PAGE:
Sunday, August 17, 2003

Bengals Q&A


Washington eventually should help team; Only question is WR's health

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Ask Mark
Bengals fans are starting to get into e-mail-writing shape as training camp winds down.

Question, from Mark in Bloomington, Ind.: There obviously is good news regarding Kelley Washington's health. But why didn't he take care of this medical issue before camp started? It would seem that he had an obligation to get this taken care of earlier this summer.

Answer: Coach Marvin Lewis and Washington said the ill-timed doctor visit to Dallas had more to do with the doctor's schedule than anything else.

Common sense would say Washington should have sought the second opinion from his surgeon during the summer or even during his one-week contract holdout. What doesn't make sense is why Washington would fly to New Jersey with the team if he didn't intend to play.

Lewis isn't letting the situation derail his focus. Washington looks good in practices and should play a significant role in the Bengals' pass offense this season.

He had two vertebrae fused in his neck in November after falling on the back of his head in his last college game for Tennessee.

Q, from G.P.: Is Carson Palmer as fit as he should be? Before the season, he said his wife could outrun him. After seeing him chase defensive backs Sunday in New York, I believe him. Is he out of shape or just slow?

A: Palmer says he is slow. As we now know, he was playing with the partially torn tendon in his right foot, which is more of a painful nuisance than a serious injury. And being slower than his wife would be no crime. She was a scholarship goaltender on the Southern Cal soccer team.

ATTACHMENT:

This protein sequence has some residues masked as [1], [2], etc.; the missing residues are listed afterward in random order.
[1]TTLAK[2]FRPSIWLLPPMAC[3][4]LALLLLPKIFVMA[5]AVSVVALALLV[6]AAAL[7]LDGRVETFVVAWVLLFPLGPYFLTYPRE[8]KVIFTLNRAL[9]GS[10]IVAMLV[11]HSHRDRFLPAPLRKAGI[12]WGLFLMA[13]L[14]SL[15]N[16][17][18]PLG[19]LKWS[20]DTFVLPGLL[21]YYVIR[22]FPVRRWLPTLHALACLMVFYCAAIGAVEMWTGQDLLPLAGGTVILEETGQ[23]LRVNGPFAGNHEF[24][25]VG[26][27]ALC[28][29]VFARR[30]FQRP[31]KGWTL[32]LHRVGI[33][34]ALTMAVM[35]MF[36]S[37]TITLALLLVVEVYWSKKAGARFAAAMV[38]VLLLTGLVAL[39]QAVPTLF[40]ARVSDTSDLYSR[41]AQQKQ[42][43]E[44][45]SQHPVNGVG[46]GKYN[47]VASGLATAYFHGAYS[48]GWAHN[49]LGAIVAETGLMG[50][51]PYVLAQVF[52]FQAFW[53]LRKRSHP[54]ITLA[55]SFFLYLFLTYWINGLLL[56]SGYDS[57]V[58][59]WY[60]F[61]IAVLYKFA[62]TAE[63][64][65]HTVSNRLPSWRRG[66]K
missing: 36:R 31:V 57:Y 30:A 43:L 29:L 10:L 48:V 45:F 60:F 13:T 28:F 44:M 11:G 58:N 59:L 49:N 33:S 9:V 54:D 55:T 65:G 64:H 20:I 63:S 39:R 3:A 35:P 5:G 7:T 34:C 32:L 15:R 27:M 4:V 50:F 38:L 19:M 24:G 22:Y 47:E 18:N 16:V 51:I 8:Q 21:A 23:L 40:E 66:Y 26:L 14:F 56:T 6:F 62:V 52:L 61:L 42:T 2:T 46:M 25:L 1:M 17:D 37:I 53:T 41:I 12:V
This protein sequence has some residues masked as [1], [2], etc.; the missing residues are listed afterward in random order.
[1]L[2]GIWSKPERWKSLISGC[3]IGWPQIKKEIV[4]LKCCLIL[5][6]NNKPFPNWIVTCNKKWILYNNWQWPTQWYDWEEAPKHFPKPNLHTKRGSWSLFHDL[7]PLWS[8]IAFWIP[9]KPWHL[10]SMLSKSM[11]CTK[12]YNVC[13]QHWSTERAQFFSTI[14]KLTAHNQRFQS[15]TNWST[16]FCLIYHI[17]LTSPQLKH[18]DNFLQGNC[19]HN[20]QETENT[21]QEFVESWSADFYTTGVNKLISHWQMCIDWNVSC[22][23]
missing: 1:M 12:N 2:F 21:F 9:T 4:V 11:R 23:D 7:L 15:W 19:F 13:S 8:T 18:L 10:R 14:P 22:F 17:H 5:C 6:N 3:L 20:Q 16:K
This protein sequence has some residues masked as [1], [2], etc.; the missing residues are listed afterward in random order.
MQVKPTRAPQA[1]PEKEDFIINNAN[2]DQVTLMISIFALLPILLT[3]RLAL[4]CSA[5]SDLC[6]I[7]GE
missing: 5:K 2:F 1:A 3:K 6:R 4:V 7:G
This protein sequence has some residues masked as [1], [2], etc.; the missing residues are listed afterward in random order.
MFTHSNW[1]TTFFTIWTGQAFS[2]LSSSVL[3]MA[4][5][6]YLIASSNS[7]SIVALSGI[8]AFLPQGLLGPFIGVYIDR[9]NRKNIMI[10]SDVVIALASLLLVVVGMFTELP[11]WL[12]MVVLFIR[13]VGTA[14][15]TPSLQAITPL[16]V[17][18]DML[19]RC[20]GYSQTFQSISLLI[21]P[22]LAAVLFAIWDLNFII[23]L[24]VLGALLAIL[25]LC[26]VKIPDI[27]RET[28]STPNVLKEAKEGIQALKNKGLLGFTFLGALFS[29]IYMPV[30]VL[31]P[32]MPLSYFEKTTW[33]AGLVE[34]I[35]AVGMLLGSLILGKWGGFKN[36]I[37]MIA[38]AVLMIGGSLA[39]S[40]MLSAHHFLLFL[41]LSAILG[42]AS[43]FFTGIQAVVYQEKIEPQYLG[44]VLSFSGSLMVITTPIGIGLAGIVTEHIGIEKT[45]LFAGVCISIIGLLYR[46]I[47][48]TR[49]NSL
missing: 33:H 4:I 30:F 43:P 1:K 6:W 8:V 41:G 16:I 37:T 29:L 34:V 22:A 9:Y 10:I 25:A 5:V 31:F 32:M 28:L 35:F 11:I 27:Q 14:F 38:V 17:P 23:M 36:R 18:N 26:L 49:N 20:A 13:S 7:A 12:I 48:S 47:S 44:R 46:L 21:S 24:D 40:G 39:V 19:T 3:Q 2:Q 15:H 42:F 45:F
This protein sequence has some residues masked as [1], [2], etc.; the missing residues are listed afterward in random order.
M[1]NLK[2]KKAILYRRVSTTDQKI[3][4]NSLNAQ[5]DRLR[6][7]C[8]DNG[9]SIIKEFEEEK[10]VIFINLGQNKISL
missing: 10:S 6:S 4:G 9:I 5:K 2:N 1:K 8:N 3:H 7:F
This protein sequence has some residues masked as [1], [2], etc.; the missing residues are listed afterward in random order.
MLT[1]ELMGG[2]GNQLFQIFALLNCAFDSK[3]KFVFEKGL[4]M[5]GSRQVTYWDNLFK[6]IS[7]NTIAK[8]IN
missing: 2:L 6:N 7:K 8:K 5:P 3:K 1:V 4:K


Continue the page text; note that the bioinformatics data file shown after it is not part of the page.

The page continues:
Q, from Jack in Stamford, Conn.: I have been a Bengals fan for 32 years and have suffered like all of us. Carson Palmer gives us a little hope, and just like David Carr, Troy Aikman and Peyton Manning, he should play as a rookie. We have a better chance of winning if Palmer plays. He needs to be the starter. The future is now. Palmer is not Akili Smith. Palmer has maturity and talent.

A: I disagree but understand where you're coming from.

Jon Kitna deserves to be the starter this season, and he should not lose the job until Palmer - or Shane Matthews for that matter - takes it from him.

The Bengals, in this stage of their redevelopment, need a veteran quarterback. Palmer has the look of a 12-year pro. He has trained his whole adult life for the job. But by his own admission, he's not ready. He doesn't know the offense. He'll be better next season or the following year after being groomed and not rushed.

Q, from J. Jett: So Marvin Lewis is black, but can he coach?

A: Yes, Marvin Lewis is black, and his NFL debut against Jets coach Herman Edwards - two of the three African-American coaches - was news in a league that is trying to improve minority hiring.

Lewis prefers not to discuss at length the minority coaching issue. He carries himself like a man who knows that the best way to advance the cause - not to mention his career - is to win.

And by all indications, he appears poised to have success that no Bengals coach has enjoyed since the up-and-down heyday of Sam Wyche. It would be ironic, though, if Lewis, as a black coach, were to revive a franchise that didn't even interview a minority candidate for the top three coaching positions in its first 35 years of existence.

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E-mail mcurnutte@enquirer.com




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